Tech

WhatsApp will let users encrypted their chat backups in the cloud

Facebook-owned instant messaging app WhatsApp, on Friday, announced that it will let its more than 2 billion users fully encrypt the backups of their messages.

The Facebook-owned service has end-to-end encrypted chats between users for more than a decade. But users have had no option but to store their chat backup to their cloud – iCloud on iPhones and Google Drive on Android – in an unencrypted format.

According to The Verge, the plan, which WhatsApp has detailed in a white paper before rolling out to users on iOS and Android in the coming weeks, is meant to secure the backups WhatsApp users already send to either Google Drive or Apple's iCloud, making them unreadable without an encryption key.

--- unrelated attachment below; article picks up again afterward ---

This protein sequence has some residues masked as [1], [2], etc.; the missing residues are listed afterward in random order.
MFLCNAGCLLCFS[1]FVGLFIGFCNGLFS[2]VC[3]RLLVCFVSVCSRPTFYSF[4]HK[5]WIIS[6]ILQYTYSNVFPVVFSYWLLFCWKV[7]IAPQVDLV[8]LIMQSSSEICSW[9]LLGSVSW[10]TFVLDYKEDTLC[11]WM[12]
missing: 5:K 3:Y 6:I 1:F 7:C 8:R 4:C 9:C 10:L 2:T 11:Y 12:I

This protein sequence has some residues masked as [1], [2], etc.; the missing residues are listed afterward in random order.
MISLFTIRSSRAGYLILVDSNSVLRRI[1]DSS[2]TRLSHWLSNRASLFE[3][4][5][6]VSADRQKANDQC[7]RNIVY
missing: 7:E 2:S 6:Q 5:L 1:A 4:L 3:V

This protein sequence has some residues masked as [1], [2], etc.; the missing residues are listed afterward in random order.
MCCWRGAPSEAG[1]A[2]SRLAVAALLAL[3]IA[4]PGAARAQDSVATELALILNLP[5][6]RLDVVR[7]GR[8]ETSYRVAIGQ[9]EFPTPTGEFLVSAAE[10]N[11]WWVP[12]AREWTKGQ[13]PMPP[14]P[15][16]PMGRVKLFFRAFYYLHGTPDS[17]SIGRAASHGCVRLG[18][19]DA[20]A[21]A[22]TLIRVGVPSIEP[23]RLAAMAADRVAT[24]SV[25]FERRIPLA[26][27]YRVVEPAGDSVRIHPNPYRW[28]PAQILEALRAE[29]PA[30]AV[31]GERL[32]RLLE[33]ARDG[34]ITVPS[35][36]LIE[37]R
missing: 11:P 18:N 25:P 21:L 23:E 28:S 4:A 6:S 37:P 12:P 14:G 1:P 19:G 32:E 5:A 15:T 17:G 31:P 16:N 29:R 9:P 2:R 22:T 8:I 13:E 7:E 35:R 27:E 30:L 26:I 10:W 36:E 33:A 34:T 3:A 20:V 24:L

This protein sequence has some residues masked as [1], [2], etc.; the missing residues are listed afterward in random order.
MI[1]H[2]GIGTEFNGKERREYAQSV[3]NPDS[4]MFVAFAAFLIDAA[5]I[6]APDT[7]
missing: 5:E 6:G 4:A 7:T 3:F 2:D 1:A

Facebook CEO Mark Zuckerberg said in a statement, “WhatsApp is the first global messaging service at this scale to offer end-to-end encrypted messaging and backups, and getting there was a really hard technical challenge that required an entirely new framework for key storage and cloud storage across operating systems.”

The company said it has devised a system to enable WhatsApp users on Android and iOS to lock their chat backups with encryption keys. WhatsApp says it will offer users two ways to encrypt their cloud backups, and the feature is optional.

In the “coming weeks,” users on WhatsApp will see an option to generate a 64-digit encryption key to lock their chat backups in the cloud. According to Techcrunch, users can store the encryption key offline or in a password manager of their choice, or they can create a password that backs up their encryption key in a cloud-based “backup key vault” that WhatsApp has developed. The cloud-stored encryption key can’t be used without the user’s password, which isn’t known by WhatsApp.

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